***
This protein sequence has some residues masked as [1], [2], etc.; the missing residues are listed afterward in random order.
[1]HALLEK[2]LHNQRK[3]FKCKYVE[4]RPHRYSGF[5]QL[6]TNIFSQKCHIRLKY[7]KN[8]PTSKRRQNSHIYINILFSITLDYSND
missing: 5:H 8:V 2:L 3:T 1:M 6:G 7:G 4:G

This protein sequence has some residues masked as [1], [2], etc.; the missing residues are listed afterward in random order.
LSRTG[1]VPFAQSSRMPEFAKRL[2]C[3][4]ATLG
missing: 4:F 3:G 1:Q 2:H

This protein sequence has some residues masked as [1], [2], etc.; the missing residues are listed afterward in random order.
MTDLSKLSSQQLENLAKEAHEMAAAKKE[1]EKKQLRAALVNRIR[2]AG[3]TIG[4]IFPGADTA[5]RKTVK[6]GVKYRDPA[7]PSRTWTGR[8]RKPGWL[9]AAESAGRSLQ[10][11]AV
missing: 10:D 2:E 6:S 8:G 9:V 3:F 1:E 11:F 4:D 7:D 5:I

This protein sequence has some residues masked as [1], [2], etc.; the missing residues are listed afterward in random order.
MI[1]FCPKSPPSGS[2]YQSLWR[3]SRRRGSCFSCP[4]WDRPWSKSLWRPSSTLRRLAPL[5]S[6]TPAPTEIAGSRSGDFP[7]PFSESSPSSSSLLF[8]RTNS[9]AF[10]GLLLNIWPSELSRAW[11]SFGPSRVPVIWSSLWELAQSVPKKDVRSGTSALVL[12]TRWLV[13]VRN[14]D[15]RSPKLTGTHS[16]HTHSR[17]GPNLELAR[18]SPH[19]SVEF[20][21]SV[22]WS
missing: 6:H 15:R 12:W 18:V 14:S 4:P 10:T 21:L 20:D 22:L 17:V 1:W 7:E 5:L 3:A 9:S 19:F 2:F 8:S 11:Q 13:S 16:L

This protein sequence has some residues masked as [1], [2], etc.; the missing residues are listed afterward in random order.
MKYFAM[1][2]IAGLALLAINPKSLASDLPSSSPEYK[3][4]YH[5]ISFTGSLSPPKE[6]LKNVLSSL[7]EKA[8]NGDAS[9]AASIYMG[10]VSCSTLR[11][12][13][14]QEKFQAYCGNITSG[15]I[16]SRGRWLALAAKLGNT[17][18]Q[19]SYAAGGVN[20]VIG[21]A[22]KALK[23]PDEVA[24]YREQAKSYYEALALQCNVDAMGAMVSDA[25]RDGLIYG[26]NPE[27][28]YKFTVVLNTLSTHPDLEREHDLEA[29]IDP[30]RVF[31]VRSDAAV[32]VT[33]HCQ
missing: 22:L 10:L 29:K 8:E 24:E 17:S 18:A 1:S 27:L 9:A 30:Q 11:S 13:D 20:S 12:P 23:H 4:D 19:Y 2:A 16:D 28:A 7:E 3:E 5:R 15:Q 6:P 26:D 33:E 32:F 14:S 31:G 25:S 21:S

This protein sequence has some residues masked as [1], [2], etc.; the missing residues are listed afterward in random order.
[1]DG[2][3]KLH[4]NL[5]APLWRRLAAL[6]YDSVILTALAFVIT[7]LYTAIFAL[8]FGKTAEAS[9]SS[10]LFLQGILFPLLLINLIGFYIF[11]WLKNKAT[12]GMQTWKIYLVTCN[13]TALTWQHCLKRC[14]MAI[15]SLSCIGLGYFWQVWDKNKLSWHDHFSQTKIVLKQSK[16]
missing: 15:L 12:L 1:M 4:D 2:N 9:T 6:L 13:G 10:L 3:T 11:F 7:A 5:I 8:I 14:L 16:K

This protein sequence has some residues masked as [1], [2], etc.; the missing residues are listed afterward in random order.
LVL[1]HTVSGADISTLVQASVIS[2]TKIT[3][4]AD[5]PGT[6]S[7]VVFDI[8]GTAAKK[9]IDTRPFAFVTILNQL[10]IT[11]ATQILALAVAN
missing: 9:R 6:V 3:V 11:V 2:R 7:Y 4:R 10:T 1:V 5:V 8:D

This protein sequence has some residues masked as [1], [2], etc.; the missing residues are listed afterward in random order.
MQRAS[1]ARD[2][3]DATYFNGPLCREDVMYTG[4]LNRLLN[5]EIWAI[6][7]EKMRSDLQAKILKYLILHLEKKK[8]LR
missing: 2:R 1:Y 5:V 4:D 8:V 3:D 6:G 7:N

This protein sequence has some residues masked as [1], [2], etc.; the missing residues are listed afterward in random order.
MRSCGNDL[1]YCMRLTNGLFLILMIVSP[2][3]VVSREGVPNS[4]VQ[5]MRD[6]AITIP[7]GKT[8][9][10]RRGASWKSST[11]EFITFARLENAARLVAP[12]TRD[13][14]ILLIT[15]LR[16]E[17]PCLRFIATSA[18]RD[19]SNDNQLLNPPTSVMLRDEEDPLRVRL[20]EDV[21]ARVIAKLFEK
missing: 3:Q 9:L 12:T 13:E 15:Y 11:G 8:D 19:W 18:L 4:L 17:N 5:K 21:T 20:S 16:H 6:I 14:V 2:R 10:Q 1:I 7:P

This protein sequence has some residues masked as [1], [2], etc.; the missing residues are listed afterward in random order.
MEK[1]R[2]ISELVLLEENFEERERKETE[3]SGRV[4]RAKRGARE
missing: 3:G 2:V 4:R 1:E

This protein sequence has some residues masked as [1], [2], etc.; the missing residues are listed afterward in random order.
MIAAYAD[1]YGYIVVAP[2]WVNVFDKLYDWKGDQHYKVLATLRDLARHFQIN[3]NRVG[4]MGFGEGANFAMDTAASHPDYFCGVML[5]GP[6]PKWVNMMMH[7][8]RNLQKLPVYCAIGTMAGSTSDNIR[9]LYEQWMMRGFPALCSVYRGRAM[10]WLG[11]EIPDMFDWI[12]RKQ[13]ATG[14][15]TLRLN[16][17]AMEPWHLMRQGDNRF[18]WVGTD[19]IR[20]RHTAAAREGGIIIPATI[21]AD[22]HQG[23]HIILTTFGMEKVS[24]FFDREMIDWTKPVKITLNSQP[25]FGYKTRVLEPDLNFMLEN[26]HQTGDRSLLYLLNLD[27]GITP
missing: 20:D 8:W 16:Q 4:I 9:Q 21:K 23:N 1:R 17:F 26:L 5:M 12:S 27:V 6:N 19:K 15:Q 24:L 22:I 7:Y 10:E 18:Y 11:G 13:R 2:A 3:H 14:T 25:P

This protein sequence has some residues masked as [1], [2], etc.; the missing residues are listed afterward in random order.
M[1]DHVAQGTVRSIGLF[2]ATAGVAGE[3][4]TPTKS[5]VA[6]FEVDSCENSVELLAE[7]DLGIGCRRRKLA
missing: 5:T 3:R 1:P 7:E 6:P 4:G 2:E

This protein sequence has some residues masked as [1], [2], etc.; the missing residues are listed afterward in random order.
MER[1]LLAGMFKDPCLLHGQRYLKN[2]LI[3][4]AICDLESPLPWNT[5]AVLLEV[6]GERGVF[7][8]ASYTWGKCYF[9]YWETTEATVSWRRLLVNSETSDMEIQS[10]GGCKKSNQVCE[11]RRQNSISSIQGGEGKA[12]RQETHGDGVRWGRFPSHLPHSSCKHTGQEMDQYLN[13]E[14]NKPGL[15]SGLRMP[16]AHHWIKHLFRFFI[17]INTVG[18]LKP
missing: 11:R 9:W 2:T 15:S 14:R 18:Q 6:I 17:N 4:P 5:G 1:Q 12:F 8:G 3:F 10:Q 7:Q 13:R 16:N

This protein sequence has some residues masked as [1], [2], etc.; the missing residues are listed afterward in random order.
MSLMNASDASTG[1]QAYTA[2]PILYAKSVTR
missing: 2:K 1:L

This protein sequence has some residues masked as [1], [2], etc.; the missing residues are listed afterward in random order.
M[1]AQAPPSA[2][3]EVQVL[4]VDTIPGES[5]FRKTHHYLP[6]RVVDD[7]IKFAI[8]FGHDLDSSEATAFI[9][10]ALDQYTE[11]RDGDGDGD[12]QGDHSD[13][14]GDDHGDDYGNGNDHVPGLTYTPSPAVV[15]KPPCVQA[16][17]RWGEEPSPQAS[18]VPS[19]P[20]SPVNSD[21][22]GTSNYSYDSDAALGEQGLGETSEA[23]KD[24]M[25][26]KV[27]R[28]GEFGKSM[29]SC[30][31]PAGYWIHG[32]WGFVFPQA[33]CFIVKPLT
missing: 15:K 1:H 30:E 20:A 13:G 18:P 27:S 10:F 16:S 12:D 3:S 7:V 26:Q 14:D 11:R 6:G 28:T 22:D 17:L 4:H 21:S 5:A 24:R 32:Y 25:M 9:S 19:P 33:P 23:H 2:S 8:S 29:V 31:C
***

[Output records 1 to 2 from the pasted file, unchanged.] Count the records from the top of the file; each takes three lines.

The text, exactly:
This protein sequence has some residues masked as [1], [2], etc.; the missing residues are listed afterward in random order.
[1]HALLEK[2]LHNQRK[3]FKCKYVE[4]RPHRYSGF[5]QL[6]TNIFSQKCHIRLKY[7]KN[8]PTSKRRQNSHIYINILFSITLDYSND
missing: 5:H 8:V 2:L 3:T 1:M 6:G 7:G 4:G

This protein sequence has some residues masked as [1], [2], etc.; the missing residues are listed afterward in random order.
LSRTG[1]VPFAQSSRMPEFAKRL[2]C[3][4]ATLG
missing: 4:F 3:G 1:Q 2:H